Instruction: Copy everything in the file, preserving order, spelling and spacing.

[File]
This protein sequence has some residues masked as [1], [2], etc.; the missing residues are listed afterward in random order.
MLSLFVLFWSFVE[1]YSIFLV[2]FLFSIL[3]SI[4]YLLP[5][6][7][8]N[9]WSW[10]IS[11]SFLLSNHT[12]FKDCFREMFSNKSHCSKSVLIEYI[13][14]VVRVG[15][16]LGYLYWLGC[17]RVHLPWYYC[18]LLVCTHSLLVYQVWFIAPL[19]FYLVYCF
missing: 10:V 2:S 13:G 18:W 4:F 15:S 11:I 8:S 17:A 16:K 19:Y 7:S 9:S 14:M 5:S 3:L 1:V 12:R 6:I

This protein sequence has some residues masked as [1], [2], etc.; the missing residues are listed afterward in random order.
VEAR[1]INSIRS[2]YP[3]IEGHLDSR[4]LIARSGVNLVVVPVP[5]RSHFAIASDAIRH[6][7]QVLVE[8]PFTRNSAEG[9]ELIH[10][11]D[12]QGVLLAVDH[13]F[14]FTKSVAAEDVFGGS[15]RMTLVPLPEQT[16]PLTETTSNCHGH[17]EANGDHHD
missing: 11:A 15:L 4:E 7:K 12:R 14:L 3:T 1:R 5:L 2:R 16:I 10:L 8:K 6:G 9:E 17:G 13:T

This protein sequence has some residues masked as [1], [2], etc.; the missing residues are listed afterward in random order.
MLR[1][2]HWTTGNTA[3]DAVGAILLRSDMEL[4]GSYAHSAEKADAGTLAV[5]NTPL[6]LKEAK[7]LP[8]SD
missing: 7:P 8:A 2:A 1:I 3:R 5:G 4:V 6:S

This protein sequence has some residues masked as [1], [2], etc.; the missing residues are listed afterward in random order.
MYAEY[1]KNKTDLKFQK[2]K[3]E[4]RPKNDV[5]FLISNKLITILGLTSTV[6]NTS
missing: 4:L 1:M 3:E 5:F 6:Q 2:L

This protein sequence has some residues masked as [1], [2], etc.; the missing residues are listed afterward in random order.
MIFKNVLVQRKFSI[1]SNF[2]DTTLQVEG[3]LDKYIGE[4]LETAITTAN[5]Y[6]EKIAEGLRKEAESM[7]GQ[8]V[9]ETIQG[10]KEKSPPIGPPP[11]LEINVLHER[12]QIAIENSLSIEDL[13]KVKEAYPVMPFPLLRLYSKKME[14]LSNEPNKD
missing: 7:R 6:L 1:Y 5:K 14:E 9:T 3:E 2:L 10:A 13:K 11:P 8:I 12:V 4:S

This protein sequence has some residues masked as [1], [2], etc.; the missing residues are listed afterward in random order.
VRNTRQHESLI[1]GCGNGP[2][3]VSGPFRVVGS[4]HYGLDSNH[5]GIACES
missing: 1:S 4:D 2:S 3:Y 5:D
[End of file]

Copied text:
This protein sequence has some residues masked as [1], [2], etc.; the missing residues are listed afterward in random order.
MLSLFVLFWSFVE[1]YSIFLV[2]FLFSIL[3]SI[4]YLLP[5][6][7][8]N[9]WSW[10]IS[11]SFLLSNHT[12]FKDCFREMFSNKSHCSKSVLIEYI[13][14]VVRVG[15][16]LGYLYWLGC[17]RVHLPWYYC[18]LLVCTHSLLVYQVWFIAPL[19]FYLVYCF
missing: 10:V 2:S 13:G 18:W 4:F 15:S 11:I 8:S 17:A 16:K 19:Y 7:S 9:S 14:M 5:S 3:L 1:V 12:R 6:I

This protein sequence has some residues masked as [1], [2], etc.; the missing residues are listed afterward in random order.
VEAR[1]INSIRS[2]YP[3]IEGHLDSR[4]LIARSGVNLVVVPVP[5]RSHFAIASDAIRH[6][7]QVLVE[8]PFTRNSAEG[9]ELIH[10][11]D[12]QGVLLAVDH[13]F[14]FTKSVAAEDVFGGS[15]RMTLVPLPEQT[16]PLTETTSNCHGH[17]EANGDHHD
missing: 11:A 15:L 4:E 7:K 12:R 14:L 3:T 1:R 5:L 2:R 16:I 10:L 8:K 6:G 9:E 17:G 13:T

This protein sequence has some residues masked as [1], [2], etc.; the missing residues are listed afterward in random order.
MLR[1][2]HWTTGNTA[3]DAVGAILLRSDMEL[4]GSYAHSAEKADAGTLAV[5]NTPL[6]LKEAK[7]LP[8]SD
missing: 7:P 8:A 2:A 1:I 3:R 5:G 4:V 6:S

This protein sequence has some residues masked as [1], [2], etc.; the missing residues are listed afterward in random order.
MYAEY[1]KNKTDLKFQK[2]K[3]E[4]RPKNDV[5]FLISNKLITILGLTSTV[6]NTS
missing: 4:L 1:M 3:E 5:F 6:Q 2:L

This protein sequence has some residues masked as [1], [2], etc.; the missing residues are listed afterward in random order.
MIFKNVLVQRKFSI[1]SNF[2]DTTLQVEG[3]LDKYIGE[4]LETAITTAN[5]Y[6]EKIAEGLRKEAESM[7]GQ[8]V[9]ETIQG[10]KEKSPPIGPPP[11]LEINVLHER[12]QIAIENSLSIEDL[13]KVKEAYPVMPFPLLRLYSKKME[14]LSNEPNKD
missing: 7:R 6:L 1:Y 5:K 14:E 9:T 3:E 2:L 10:A 13:K 11:P 8:I 12:V 4:S

This protein sequence has some residues masked as [1], [2], etc.; the missing residues are listed afterward in random order.
VRNTRQHESLI[1]GCGNGP[2][3]VSGPFRVVGS[4]HYGLDSNH[5]GIACES
missing: 1:S 4:D 2:S 3:Y 5:D